1. Traditional risk management – Generally focused on safety and security or preventing an event or incident from reoccurring
  2. Enterprise risk management – Forward-looking across the entire enterprise
  3. Functional area risk management – specific areas of risk management, including cybersecurity, IT, operations, governance, financial, etc.

Existing risk management programs do not apply to the cannabis industry; and in fact, they may not apply for the foreseeable future. This is because the cannabis industry has multiple conflicts with traditional business practices, including:

  • The industry is federally illegal.
  • Interstate banking is prohibited.
  • Many banks, insurance providers and other types of service providers will not accept LCOs as clients, especially those with interstate operations, given concerns about federal penalties and actions being taken against them.
  • Most medium-to-larger municipalities mandate that LCOs only operate in “green zones” which are generally located in the most dangerous areas with the highest crime rates with low law enforcement presence. 
  • Licensing rules and regulatory requirements are complex and burdensome.
  • The unlicensed cannabis market continues to flourish with very limited enforcement and protections for LCOs.
  • Third-party product, vendor and service provider contracts mostly provide for very unreasonable allocations of risk/liability.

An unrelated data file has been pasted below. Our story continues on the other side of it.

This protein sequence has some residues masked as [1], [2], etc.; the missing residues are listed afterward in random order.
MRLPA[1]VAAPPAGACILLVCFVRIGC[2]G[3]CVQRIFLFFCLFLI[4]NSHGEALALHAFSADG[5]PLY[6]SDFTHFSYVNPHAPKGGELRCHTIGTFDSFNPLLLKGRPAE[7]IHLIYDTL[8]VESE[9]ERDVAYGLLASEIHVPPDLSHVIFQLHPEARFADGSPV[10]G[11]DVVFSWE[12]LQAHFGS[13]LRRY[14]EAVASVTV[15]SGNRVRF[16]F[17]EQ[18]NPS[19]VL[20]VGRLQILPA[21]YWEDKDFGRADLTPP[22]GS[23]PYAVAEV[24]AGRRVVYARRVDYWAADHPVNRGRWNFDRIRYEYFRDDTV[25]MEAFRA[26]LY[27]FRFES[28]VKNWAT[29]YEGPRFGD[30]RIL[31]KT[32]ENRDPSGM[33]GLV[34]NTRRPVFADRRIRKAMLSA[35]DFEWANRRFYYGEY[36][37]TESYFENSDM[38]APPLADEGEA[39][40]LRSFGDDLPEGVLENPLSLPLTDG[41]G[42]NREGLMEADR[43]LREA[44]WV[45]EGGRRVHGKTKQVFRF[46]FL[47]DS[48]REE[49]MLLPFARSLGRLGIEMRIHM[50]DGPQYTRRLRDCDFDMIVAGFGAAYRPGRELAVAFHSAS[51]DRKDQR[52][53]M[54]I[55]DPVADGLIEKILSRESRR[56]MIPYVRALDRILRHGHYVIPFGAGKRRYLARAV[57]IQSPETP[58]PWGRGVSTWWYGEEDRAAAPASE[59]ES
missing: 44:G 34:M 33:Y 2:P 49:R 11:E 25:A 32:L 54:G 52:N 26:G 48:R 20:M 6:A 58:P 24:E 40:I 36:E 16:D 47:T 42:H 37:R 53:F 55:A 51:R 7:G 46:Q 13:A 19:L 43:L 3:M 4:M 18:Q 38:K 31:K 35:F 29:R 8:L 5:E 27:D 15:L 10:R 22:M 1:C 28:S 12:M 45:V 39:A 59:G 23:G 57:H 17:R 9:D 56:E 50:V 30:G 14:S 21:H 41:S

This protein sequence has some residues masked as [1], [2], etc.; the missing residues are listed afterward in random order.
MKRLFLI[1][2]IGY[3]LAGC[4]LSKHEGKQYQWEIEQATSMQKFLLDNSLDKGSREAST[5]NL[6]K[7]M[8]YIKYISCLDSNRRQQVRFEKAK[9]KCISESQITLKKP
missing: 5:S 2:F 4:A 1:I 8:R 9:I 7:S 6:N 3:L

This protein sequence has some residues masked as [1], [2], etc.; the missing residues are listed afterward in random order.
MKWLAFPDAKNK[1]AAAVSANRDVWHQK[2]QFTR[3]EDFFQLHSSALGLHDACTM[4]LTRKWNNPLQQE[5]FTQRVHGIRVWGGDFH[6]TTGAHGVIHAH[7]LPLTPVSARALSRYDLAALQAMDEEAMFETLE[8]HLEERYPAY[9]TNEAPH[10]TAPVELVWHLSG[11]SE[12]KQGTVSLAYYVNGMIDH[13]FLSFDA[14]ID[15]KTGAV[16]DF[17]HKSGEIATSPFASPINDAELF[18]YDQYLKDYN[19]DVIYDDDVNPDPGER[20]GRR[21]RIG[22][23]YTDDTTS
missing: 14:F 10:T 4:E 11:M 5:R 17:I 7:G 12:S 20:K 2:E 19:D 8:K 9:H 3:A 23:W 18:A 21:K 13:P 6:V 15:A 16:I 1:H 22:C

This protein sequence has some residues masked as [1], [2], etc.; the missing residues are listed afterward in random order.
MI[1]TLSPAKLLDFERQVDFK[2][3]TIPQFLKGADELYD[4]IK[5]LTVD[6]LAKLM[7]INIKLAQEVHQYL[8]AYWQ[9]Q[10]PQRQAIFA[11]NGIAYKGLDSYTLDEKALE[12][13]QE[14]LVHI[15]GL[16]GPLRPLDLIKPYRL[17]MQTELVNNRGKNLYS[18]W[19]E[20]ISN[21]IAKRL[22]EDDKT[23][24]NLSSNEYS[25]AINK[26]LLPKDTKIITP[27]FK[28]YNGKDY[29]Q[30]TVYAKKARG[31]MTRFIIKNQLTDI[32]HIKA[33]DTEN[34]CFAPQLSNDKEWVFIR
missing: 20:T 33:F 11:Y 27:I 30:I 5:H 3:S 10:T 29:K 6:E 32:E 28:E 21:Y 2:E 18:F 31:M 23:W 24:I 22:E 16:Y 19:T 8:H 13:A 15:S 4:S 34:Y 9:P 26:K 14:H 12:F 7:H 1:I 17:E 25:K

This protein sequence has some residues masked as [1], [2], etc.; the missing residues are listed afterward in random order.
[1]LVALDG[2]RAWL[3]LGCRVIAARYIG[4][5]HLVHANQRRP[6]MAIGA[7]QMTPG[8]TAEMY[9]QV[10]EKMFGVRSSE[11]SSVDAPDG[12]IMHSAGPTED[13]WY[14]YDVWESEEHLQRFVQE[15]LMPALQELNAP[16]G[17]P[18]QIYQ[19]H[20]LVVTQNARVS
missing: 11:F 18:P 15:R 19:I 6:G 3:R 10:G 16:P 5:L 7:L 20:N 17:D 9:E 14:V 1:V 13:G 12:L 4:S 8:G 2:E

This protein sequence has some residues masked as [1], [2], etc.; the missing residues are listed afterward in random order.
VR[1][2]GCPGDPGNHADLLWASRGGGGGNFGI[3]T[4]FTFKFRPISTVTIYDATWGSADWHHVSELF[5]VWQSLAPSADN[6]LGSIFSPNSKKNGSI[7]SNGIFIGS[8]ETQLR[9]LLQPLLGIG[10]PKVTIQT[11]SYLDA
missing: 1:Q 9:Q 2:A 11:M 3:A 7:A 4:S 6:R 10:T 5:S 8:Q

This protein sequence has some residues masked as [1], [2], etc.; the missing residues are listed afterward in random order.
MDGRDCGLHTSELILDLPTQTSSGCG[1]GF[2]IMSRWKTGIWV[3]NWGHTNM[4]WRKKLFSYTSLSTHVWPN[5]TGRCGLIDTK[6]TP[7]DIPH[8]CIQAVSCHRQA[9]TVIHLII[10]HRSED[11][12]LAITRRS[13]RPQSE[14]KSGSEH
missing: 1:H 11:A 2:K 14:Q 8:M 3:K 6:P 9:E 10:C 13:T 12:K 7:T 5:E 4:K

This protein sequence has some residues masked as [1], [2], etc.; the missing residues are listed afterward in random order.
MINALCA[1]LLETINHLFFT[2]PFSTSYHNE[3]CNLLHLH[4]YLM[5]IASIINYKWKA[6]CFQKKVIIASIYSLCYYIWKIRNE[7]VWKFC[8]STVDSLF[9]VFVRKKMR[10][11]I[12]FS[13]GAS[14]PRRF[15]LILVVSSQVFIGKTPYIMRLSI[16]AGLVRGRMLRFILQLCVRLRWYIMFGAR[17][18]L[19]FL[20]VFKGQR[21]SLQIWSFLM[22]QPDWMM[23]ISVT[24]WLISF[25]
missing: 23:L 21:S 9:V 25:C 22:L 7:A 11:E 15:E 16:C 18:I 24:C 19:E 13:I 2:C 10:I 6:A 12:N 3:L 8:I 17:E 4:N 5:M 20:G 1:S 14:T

• The cannabis industry itself remains rated as one of the highest risk industries, resulting in correspondingly high insurance premiums (considered prohibitively expensive by many).
  • Most cannabis insurance – including property and certain other policies – contain multiple exclusions, carve outs and specialized requirements for cannabis activities, security, and incidents (the net effect of which is LCOs have very limited insurance coverage and extraordinarily limited recoveries when incidents occur).
  • There is a general lack of transparency between insurance carriers with respect to sharing copies and details of third-party loss control risk assessment and inspection results.

In order to overcome these unique hurdles, the cannabis industry must embrace a new paradigm for cannabis risk management for the foreseeable future, creating and applying novel techniques and tools. Based on our experience serving LCOs throughout California and other markets across the country, we believe the core principles of a cannabis risk management program must be tactical and targeted toward security, safety, regulatory compliance, and insurance. 

Another major objective of a tactical and targeted approach should be to significantly decrease total costs. This includes reducing the risk of security breaches, and substantially decreasing liability for LCOs, including potential personal liability for executive management, directors, and investors.

Security Beyond State Regulations: Practical Realities

Cannabis insurance policies and cannabis security are very much interrelated and interdependent; thus, they must be managed proactively and complement each other. This begs the question: What is cannabis security, and what does a cannabis insurance policy really cover? 

For far too long, “security” in the cannabis space has been traditionally and simply defined as “cameras, alarms, security plans and regulations.” Similarly, “insurance” in the cannabis space is generally viewed as a check-the-box requirement, such as one required under a lease agreement, or something mandated by a Board of Directors. 

We see the latter example all of the time. Insurance brokers and underwriters are keenly aware of the risks of LCOs operating in “green zones” among other risk factors inherent to cannabis.